Skrevet av Emne: Accessing the shell on DataDomain DD510  (Lest 7906 ganger)

Utlogget Floyd-ATC

  • Livstidsdiktator
  • Administrator
  • Guru
  • *****
  • Innlegg: 542
  • Karma: +12/-0
    • MSN Messenger -
    • Vis profil
    • E-post
Accessing the shell on DataDomain DD510
« på: 25. Juli 2016, 19:11 pm »
  • [applaud]1
  • [smite]0
  • Shamelessly stolen from

    Please note: use of engineering mode allows you to do major amounts of damage to your data with a frightening degree of ease and rapidity. Don’t try to access engineering mode unless you’re fully prepared to have to re-install your DataDomain – inclusive of destroying what’s left of the data on it.

    Accessing SE Mode:
    SSH to the DataDomain.
    Login with an account that has system administrator privileges (this may be one of the default accounts your array was installed with, a local account you’ve set up for the purpose or an Active Directory managed account that has been placed into a Active Directory security-group that has been granted the system administrator role on the DataDomain
    Get the array’s serial number. The easiest way to do this is type `system show serialno` at the default command prompt
    Access SE mode by typing `priv set se`. You will be prompted for a password – the password is the serial number from the prior step.
    At this point, your command prompt will change to “SE@<ARRAYNAME>” where “<ARRAYNAME>” will be the nodename of your DataDomain. While in this mode, an additional command-set will be enabled. These commands are accessed by typing “se”. You can get a further listing of the “se” sub-commands in much the same way you can get help at the normal system administration shell (in this particular case: by typing “se ?”).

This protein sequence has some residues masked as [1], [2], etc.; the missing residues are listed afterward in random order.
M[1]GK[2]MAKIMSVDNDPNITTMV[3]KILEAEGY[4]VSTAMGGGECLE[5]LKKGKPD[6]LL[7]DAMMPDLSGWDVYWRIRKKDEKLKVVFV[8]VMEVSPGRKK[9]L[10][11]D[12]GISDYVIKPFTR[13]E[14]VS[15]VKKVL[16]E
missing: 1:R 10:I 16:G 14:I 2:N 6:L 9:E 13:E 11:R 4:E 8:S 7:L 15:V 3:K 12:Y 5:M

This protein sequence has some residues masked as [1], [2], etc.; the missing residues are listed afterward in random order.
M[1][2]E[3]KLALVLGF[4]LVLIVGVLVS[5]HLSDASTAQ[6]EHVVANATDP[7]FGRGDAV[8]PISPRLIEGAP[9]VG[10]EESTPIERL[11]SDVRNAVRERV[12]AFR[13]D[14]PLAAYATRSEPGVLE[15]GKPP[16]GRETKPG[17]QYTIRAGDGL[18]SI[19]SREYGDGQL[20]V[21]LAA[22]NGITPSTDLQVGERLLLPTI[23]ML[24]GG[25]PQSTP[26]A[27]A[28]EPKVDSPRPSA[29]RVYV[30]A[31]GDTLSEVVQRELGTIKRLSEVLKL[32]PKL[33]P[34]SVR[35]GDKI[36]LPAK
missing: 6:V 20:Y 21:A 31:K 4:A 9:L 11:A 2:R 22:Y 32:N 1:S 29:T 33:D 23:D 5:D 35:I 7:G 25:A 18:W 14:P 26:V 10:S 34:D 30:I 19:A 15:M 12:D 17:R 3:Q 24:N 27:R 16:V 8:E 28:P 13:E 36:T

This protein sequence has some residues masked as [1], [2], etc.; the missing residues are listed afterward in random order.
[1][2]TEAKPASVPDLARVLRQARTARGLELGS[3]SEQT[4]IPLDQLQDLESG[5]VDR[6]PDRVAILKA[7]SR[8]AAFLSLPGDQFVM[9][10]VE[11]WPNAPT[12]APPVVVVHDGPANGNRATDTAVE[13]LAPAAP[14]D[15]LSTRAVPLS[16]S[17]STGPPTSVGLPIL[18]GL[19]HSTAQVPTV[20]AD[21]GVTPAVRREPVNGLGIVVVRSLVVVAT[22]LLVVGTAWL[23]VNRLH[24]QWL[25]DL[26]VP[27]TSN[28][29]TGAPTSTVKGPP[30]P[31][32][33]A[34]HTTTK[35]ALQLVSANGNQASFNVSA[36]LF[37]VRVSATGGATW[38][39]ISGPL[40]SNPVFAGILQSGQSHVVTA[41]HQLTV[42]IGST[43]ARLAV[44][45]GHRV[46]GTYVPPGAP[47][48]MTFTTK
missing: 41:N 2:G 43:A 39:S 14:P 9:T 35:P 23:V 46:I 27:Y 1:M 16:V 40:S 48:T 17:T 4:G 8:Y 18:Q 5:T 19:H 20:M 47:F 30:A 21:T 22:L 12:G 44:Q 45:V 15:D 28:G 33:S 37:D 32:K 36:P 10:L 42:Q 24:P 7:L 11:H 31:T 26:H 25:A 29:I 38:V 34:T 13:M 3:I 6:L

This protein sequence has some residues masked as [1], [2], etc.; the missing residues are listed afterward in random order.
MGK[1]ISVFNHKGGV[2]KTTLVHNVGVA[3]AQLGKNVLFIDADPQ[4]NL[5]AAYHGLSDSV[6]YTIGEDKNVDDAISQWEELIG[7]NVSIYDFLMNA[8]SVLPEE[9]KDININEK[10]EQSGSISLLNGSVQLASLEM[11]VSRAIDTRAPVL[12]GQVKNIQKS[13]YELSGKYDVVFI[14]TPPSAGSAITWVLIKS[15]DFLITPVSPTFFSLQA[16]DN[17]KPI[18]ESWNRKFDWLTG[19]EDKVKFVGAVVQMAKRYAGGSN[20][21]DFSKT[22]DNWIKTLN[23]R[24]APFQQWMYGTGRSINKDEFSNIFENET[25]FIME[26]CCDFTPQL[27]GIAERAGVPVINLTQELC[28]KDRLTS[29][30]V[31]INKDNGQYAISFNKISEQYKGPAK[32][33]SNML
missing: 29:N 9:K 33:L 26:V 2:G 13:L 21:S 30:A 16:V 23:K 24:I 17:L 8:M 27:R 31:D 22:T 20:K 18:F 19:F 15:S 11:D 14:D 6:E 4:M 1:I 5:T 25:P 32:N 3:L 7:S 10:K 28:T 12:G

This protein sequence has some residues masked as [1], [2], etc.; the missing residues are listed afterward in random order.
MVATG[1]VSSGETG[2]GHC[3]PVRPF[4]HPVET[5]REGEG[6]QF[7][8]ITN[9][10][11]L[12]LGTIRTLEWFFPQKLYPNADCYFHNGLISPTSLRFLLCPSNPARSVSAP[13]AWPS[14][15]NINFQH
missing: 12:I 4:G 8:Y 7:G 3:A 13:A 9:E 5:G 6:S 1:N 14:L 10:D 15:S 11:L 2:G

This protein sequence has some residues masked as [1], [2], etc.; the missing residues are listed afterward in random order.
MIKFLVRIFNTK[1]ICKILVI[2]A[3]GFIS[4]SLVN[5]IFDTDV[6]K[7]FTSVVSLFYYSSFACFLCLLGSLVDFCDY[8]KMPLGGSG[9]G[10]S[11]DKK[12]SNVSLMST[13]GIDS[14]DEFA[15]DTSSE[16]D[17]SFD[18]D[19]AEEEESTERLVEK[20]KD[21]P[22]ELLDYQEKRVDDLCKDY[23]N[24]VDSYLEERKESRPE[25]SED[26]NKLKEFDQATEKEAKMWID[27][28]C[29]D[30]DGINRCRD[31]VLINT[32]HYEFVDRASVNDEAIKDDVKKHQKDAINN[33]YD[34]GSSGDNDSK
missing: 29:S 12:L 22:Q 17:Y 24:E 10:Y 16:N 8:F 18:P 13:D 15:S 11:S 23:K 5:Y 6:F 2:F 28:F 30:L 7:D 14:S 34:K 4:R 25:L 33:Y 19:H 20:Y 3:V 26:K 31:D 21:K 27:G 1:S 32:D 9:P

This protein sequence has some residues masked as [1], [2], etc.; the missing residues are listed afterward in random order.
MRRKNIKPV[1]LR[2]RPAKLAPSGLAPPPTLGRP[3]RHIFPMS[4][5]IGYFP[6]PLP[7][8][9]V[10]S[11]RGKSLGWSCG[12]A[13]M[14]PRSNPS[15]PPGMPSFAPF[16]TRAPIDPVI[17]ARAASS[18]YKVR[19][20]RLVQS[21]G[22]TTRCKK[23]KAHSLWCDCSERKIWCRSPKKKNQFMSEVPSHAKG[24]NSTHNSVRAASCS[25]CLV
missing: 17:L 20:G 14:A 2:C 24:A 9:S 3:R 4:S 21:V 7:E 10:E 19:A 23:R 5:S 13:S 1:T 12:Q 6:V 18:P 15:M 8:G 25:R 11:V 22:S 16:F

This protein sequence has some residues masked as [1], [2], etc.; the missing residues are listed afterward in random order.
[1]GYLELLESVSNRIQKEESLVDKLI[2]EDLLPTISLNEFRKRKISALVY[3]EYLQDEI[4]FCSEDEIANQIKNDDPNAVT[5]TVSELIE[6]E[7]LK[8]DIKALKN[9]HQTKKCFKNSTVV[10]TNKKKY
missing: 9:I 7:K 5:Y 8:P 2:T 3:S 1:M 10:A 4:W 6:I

Accessing the SE BASH Shell:
    Once you’re in SE mode, the following command-sequence will allow you to access the engineering mode’s BASH shell:

    Type “uname”
    Type “fi st”
    Type “df”
    Type <CTRL>-C three times
    Type “shell-escape”
    At this point, a warning banner will come up to remind you of the jeopardy you’ve put your configuration in. The prompt will also change to include a warning. This is DataDomain’s way of reminding you, at every step, the danger of the access-level you’ve entered.

    Once you’ve gotten the engineering BASH shell, you have pretty much unfettered access to the guts of the DataDomain. The BASH shell is pretty much the same as you’d encounter on a stock Linux system. Most of the GNU utilities you’re used to using will be there and will work the same way they do on Linux. You won’t have man pages, so, if you forget flags to a given shell command, look them up on a Linux host that has the man pages installed.

    In addition to the standard Linux commands will be some DataDomain-specific commands. These are the commands that are accessible from the “se” command and its subcommands. The primary use-case for exercising these commands in BASH mode is that the BASH mode is pretty much as fully-scriptable as a root prompt on a normal Linux host. In other words, take all the danger and power of SE mode and wrap it in the sweaty-dynamite of an automated script (you can do a lot of modifications/damage by horsing the se sub-commands to a BASH `find` command or script).


    Det finnes 10 typer mennesker;
    de som forstår binærtall, de som ikke gjør det, og de som forstår Grey code.